Was the article intended to prod Obama into taking tougher action against Iran before Israel takes matters into its own hands? Many readers thought so, not least because Goldberg is a former New Yorker writer who, in the run-up to the invasion of Iraq, published a series of hawkish articles based on chats with Bush administration officials, Kurdish rebels and other equally reliable sources. Goldberg is also a passionate supporter of Israel: he went to live there as a young man, served with the IDF in the Occupied Territories, and writes a blog for the Atlantic that has made him an influential figure in American Zionist circles. One would never guess from his piece that, despite its support for militants in Palestine and Lebanon, and its often incendiary rhetoric, Iran has tended to avoid direct confrontation with Israel; or that a number of Israeli leaders, including Ehud Barak and the former Mossad chief Efraim Halevy, have made it clear that they don’t see Iran as an existential danger. What Goldberg’s critics say is that, knowingly or not, he is acting as a mouthpiece for hawks in Tel Aviv, much as he used to do for Cheney and Rumsfeld. In Stephen Walt’s words, he is ‘mainstreaming war with Iran’.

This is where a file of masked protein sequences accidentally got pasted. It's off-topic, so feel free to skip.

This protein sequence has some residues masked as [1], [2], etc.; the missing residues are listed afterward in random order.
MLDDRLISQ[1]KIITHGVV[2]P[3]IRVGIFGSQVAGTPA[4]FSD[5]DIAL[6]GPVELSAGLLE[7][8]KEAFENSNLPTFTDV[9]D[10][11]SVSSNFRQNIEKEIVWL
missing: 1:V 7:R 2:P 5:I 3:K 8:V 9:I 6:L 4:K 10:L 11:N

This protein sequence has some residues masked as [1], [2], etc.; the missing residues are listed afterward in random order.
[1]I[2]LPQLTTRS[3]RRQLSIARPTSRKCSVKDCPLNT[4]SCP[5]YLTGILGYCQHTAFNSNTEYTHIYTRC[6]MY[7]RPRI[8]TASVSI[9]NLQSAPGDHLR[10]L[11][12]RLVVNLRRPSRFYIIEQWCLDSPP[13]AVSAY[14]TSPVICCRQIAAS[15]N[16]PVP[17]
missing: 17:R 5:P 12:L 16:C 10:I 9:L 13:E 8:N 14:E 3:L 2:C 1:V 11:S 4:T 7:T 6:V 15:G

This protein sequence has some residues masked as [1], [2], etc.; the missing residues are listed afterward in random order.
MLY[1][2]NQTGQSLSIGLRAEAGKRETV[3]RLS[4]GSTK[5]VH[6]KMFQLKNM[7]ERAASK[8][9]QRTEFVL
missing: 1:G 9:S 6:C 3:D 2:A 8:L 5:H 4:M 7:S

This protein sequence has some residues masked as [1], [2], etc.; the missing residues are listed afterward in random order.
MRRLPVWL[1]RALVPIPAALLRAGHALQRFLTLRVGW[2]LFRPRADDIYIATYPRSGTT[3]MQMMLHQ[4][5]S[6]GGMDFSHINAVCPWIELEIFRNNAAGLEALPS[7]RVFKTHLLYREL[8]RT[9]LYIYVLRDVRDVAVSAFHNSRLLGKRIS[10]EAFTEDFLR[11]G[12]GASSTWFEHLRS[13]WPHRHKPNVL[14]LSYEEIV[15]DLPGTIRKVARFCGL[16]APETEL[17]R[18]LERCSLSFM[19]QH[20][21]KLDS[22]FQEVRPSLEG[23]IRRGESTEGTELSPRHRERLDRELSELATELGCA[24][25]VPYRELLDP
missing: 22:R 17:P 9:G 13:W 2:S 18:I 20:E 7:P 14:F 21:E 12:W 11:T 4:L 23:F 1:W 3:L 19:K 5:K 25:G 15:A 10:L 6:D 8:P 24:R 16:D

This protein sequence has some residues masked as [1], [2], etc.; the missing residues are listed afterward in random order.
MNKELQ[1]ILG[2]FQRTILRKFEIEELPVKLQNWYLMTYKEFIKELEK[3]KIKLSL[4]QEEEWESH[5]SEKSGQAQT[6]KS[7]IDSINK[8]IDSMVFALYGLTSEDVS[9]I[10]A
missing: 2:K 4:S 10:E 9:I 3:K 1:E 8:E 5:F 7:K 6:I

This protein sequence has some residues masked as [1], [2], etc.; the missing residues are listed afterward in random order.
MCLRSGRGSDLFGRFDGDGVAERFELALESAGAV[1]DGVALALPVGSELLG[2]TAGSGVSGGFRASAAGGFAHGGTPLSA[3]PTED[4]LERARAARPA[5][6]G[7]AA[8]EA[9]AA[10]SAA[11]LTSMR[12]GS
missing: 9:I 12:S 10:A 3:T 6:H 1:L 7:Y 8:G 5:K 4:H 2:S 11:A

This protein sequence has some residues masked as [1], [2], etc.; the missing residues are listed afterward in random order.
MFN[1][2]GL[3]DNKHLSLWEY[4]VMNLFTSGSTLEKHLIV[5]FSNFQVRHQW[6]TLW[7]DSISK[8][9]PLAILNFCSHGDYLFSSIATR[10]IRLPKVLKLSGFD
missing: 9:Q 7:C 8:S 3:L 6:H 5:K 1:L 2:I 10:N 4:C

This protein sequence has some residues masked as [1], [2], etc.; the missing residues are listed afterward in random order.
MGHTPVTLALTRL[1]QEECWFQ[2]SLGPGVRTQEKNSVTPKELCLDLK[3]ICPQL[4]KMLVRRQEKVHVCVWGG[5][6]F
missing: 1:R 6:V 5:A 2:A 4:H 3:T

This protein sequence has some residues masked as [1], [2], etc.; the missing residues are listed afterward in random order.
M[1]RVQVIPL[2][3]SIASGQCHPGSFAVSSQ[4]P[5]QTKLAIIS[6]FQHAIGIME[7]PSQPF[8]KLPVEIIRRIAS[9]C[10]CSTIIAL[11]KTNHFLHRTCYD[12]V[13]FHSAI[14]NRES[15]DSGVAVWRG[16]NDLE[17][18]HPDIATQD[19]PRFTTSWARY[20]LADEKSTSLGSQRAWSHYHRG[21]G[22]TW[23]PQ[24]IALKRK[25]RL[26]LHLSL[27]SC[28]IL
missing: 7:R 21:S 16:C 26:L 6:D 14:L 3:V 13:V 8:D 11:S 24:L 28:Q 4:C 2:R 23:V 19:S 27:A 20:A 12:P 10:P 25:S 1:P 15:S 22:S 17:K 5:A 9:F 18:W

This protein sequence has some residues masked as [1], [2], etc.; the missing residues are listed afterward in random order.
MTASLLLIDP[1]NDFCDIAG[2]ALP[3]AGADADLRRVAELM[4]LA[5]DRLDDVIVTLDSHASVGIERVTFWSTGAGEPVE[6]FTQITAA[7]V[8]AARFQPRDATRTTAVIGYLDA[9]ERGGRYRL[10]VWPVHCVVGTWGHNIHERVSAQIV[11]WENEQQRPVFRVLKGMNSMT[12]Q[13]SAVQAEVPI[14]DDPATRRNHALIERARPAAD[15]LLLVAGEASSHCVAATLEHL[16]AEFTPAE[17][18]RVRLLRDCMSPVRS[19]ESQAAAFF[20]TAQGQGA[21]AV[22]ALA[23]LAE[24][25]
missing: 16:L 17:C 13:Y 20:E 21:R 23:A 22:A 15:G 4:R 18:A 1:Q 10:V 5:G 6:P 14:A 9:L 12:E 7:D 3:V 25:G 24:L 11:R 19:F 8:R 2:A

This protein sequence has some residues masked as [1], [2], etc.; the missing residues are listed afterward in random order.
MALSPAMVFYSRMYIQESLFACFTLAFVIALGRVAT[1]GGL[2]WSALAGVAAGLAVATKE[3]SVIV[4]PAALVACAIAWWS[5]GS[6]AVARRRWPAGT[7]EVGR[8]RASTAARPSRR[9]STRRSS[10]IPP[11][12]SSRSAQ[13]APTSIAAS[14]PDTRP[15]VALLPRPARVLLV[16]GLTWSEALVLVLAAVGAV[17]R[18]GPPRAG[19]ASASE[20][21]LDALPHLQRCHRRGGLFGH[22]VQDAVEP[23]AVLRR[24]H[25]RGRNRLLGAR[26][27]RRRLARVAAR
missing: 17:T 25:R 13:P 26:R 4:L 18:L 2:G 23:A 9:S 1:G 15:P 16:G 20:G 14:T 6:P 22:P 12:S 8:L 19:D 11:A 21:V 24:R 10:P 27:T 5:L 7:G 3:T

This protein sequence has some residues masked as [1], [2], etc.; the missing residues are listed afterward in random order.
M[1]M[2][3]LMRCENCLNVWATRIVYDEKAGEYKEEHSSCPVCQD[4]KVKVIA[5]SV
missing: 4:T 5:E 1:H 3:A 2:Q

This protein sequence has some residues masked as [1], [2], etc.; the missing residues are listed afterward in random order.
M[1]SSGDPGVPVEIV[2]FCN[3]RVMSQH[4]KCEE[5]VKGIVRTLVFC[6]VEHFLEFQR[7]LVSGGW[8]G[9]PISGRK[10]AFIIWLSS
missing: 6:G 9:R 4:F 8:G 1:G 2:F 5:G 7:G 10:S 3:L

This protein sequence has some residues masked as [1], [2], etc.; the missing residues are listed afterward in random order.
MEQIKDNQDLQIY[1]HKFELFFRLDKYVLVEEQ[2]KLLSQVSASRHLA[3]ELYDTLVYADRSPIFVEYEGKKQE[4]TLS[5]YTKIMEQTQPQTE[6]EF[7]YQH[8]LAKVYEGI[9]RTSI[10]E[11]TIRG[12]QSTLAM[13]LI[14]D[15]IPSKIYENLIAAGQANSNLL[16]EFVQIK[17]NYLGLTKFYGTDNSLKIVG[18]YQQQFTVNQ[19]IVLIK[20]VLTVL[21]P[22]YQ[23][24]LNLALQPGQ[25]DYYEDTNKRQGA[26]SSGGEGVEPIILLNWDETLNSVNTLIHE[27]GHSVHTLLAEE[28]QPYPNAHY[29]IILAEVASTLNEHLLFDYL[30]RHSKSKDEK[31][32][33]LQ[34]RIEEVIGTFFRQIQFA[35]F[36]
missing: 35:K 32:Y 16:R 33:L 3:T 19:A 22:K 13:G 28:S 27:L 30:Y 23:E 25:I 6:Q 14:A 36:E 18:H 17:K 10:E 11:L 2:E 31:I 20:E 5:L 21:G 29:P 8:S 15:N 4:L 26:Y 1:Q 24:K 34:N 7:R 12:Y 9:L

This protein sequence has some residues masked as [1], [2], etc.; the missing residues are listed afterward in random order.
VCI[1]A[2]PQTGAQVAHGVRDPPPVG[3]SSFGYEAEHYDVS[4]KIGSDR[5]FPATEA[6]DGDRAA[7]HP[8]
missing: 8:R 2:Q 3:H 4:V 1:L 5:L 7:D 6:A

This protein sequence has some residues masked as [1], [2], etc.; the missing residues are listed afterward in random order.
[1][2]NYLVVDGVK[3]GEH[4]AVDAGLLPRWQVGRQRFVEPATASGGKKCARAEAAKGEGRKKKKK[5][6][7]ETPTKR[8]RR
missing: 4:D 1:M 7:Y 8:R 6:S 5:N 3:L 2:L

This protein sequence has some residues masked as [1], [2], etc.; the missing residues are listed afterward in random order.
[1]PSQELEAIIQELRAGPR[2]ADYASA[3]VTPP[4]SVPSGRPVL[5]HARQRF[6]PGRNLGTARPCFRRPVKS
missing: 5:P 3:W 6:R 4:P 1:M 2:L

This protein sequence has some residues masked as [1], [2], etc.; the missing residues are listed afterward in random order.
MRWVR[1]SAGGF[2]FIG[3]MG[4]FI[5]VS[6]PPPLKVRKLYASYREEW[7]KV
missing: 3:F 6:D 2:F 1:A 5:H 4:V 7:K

But if that was the intention, the article succeeded only in showing how far out of touch with mainstream Western opinion Goldberg’s interviewees – about 40 Israeli officials, some of them retired – are. Netanyahu, for example, is depicted as still being in thrall to his 100-year-old father Ben-Zion, a former aide to the right-wing Zionist Vladimir Jabotinsky. And for all their emotional talk about averting another Holocaust, the Israelis Goldberg spoke to appear to be less afraid of a ‘direct attack’ by Iran (which some concede would be suicidal) than they are of the ‘more subtle’ threat an Iranian nuclear arsenal would present. In other words, Israel would lose its nuclear monopoly in the region, Iran would enjoy growing influence over Israel’s Arab neighbours and, most frightening of all, Israel would attract fewer and fewer bright Jewish immigrants – ‘the real threat to Zionism’, as Barak sees it.